You are using an older browser version. Please use a supported version for the best MSN experience.

Encore: Oscar Winner Viola Davis Talks ‘Fences’ – The Actor’s Side

Deadline logo Deadline 3/1/2017 Pete Hammond
© Provided by Deadline

She’s a two-time Tony winner and has an Emmy for her ABC TV  series How To Get Away With Murder – the first won by an African American lead actress in the Drama Series category.  Now you can add Oscar winner to that list with Viola Davis’ Best Supporting Actress victory Sunday night for her stirring role as Rose in the film adaptation of Fences.

She joins that rare club of actors who won both Oscars and Tonys for the same role, and the first to my knowledge to win an Oscar and Tony for a role they didn’t originate on Broadway. Davis starred with Denzel Washington in the 2010 revival of the 1987 August Wilson play. Further records for this brilliant star are three Oscar nominations, the most for any African American actress. Davis continues to break down walls and fences. This year her work in Washington’s film version also won her a Golden Globe, BAFTA, SAG, and Critics’ Choice Award among others. She is clearly one of the most formidable and talented actors working today. Viola Davis does it all, and does it particularly well.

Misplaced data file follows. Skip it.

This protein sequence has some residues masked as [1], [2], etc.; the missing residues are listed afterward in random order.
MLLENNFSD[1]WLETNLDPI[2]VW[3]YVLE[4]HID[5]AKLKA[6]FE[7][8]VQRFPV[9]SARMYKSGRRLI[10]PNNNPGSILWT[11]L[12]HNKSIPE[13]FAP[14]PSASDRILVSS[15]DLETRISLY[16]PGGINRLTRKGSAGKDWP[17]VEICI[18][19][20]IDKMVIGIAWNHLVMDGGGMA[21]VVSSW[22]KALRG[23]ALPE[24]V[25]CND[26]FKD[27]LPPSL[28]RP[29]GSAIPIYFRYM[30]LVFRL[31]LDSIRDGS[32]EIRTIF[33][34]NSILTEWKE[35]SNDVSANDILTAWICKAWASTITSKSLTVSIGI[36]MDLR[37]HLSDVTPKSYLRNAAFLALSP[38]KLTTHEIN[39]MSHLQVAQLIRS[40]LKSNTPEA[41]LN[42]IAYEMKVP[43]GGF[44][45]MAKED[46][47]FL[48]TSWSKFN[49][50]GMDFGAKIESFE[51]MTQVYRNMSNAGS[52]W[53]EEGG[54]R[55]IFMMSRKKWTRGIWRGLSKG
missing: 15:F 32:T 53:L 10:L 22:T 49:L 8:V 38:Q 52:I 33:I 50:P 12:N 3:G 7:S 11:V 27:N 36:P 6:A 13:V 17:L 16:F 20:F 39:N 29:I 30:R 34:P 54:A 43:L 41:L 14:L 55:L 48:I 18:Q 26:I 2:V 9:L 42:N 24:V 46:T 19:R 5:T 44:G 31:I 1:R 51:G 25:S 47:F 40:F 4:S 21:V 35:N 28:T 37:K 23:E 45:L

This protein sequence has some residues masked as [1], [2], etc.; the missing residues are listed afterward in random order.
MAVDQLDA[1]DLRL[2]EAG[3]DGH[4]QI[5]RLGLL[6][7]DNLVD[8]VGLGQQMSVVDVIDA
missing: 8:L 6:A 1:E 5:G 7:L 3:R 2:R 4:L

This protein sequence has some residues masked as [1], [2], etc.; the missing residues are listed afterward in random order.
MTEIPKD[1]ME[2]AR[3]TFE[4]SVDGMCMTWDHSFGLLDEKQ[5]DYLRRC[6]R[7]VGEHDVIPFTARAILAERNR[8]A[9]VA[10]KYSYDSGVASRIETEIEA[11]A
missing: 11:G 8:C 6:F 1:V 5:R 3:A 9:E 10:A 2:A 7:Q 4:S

In this encore of my two-part interview for my Deadline video series, The Actor’s Side (click the link above), she discusses the differences between playing Fences’ Rose on stage versus doing it on film – and with much the same cast. She also talks about seeing her father dying and how that affected the way she approaches acting, her Rhode Island upbringings, and how seeing Cicely Tyson in the TV movie The Autobiography Of Miss Jane Pittman set her on a course to a profession she has never left  behind. Oh, and check out her comments on the very “big hair” she once had, as well as just what all these awards really mean to her.  Then, in Part 2 (below) Davis talks about the magic of theatre, her upcoming projects and production company, last year’s #OscarsSoWhite controversy, which in retrospect seems so long ago now, and the true meaning of diversity.

AdChoices
AdChoices

More from Deadline

AdChoices
image beaconimage beaconimage beacon